Battered WorldCom Nearing Bankruptcy Filing

WorldCom Inc., struggling to find billions to keep its telecommunications empire from crumbling, may be only days from a bankruptcy filing that would dwarf those seen in the past.

The Clinton-based long distance, Internet and data services provider revealed last month that it disguised nearly $4 billion in expenses to make it appear more profitable. Since then, analysts have said a bankruptcy filing was inevitable. A source in the company familiar with WorldCom's financial situation said the telecom could opt for Chapter 11 by Monday. Company officials declined to comment.

With more than $100 billion in assets reported at the end of March, a WorldCom bankruptcy would be twice as large as Enron's record-setting slide into Chapter 11 last fall.

"They have no choice,'' said Patrick Comack, an analyst with Guzman & Co. in Miami. "It appears they've been burning through their cash. They have no money left.''

WorldCom, which has more than $30 billion in debt, has been in talks to secure $3 billion in financing. A company lawyer said earlier this week the company has nowhere near enough money to repay $2.65 billion in loans that a group of banks is demanding. What cash the company has left appears to be going quickly as WorldCom suppliers demand up-front payments, Comack said.

In an e-mail sent to employees Thursday, chief executive John Sidgmore again pledged his commitment to save the company and said he and other executives were "considering every possible option to obtain replacement financing.''

"Financing negotiations are at an important juncture,'' Sidgmore wrote.

Last month, the company began laying off 17,000 of its 80,000 workers worldwide. AFL-CIO President John J. Sweeney told Sidgmore in a letter Friday that a number of WorldCom employees had contacted the union with concerns of how they'll be treated if the company files for bankruptcy. Sweeney said Enron's treatment of employees after its collapse was a prime example of how not to handle such a situation.

"Most notably, Enron management's decision to first make more than $100 million in bonus payments to executives, then file for bankruptcy and then lay off thousands of people... set a standard for how to ensure maximum suffering among laid-off employees while providing maximum payouts to a privileged few,'' Sweeney said in the letter.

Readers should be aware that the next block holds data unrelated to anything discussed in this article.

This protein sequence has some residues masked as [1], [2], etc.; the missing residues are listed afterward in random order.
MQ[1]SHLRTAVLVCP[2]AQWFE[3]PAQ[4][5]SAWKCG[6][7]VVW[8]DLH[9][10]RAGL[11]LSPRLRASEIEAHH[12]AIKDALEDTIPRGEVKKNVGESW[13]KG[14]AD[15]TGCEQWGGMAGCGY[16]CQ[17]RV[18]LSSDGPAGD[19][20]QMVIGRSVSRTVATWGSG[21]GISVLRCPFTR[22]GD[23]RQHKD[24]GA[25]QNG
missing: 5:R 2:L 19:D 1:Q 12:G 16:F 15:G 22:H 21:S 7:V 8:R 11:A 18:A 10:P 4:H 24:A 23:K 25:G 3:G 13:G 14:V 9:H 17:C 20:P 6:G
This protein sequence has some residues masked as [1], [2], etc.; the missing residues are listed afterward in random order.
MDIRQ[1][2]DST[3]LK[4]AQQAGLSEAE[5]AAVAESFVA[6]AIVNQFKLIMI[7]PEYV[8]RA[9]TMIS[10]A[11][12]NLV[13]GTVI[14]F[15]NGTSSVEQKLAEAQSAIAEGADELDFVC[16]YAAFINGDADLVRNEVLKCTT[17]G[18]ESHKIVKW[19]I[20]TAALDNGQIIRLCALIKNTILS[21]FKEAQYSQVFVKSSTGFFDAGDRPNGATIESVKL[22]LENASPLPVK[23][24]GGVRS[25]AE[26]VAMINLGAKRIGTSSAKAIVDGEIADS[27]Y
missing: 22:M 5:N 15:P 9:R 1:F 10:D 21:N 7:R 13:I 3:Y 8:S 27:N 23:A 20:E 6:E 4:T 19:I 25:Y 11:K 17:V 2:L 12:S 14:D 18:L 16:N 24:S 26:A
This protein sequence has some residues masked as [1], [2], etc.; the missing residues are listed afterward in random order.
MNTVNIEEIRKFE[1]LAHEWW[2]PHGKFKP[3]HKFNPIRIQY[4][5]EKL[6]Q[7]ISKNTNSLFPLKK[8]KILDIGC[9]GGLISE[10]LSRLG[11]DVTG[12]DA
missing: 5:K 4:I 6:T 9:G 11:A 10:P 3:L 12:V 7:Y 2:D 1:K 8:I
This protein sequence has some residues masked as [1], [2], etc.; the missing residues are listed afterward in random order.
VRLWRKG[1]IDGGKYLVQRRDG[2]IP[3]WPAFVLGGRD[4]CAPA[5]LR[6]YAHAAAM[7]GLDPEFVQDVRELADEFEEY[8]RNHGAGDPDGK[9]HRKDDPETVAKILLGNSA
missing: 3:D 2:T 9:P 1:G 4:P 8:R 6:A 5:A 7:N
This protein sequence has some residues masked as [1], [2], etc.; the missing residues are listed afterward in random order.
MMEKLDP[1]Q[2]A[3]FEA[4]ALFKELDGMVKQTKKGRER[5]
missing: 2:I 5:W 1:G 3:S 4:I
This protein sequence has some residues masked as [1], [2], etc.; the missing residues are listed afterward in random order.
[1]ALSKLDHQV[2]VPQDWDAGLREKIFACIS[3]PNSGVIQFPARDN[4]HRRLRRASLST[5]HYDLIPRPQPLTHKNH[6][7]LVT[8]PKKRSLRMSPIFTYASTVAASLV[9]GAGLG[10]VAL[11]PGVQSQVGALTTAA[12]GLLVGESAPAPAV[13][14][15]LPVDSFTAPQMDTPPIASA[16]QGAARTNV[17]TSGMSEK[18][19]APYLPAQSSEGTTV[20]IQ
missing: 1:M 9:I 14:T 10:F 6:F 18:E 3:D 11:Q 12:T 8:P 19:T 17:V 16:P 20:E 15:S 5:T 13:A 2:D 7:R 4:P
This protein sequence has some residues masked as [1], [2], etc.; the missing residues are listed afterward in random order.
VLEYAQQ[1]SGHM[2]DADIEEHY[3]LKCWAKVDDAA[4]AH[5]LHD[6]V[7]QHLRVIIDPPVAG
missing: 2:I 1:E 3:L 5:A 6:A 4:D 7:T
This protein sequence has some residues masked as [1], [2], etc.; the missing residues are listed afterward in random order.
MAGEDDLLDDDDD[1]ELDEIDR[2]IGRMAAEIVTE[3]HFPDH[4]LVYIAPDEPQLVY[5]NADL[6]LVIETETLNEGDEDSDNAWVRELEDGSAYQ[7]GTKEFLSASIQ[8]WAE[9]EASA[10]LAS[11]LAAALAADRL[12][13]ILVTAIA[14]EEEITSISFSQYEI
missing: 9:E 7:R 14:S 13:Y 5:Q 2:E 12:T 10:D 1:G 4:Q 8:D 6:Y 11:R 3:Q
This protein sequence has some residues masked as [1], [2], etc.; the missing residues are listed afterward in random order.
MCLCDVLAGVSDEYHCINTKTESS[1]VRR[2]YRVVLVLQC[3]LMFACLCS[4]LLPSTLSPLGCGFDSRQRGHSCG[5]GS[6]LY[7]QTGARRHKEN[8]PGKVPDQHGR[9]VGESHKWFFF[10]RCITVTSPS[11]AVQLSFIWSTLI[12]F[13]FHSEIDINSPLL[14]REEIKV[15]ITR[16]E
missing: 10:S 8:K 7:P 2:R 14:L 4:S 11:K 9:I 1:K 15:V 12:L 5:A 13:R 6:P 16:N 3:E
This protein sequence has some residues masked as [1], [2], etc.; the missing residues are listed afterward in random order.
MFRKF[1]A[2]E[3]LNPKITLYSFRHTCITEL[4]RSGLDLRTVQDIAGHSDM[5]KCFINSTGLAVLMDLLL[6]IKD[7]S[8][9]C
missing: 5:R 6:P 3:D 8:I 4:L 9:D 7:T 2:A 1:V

He included 10 principles for employee treatment that he urged WorldCom to follow.

It's not certain how a bankruptcy filing would affect the millions of consumers and thousands of large companies that use WorldCom's voice and data services. WorldCom also is the world's largest carrier of Internet traffic.

In Chapter 11, a company is allowed by federal law to maintain possession of its business and control operations, unless the court rules otherwise. Earlier this week, WorldCom sought to calm its creditors by offering to promise not to sell any of its subsidiaries over the next 80 days, a move that a lawyer for the company said was an effort to buy itself "breathing room.''

At a hearing in New York on Wednesday, the company informed U.S. District Judge Jed S. Rakoff of the deal between WorldCom and major creditors, an agreement that would halt the progress of a lawsuit against the company by 25 banks to recover $2.5 billion in loans. WorldCom lawyer Joseph Allerhand said returning the $2.5 billion to the banks was easier said than done.

"There's been a lot of talk and emphasis about billions of dollars and it's just not the reality,'' Allerhand said at the hearing. He said there was not $2.5 billion or anything near that figure "sitting on a table at WorldCom untouched.''

WorldCom signed an agreement with the banks on June 8, 2001 that permitted it to borrow, repay and reborrow up to $2.65 billion within a year. In court papers, the banks said that "on May 15, 2002, barely six weeks before disclosing a massive accounting fraud,'' WorldCom told the lenders by telephone "that it intended to draw down the entire $2.65 billion in a single borrowing.''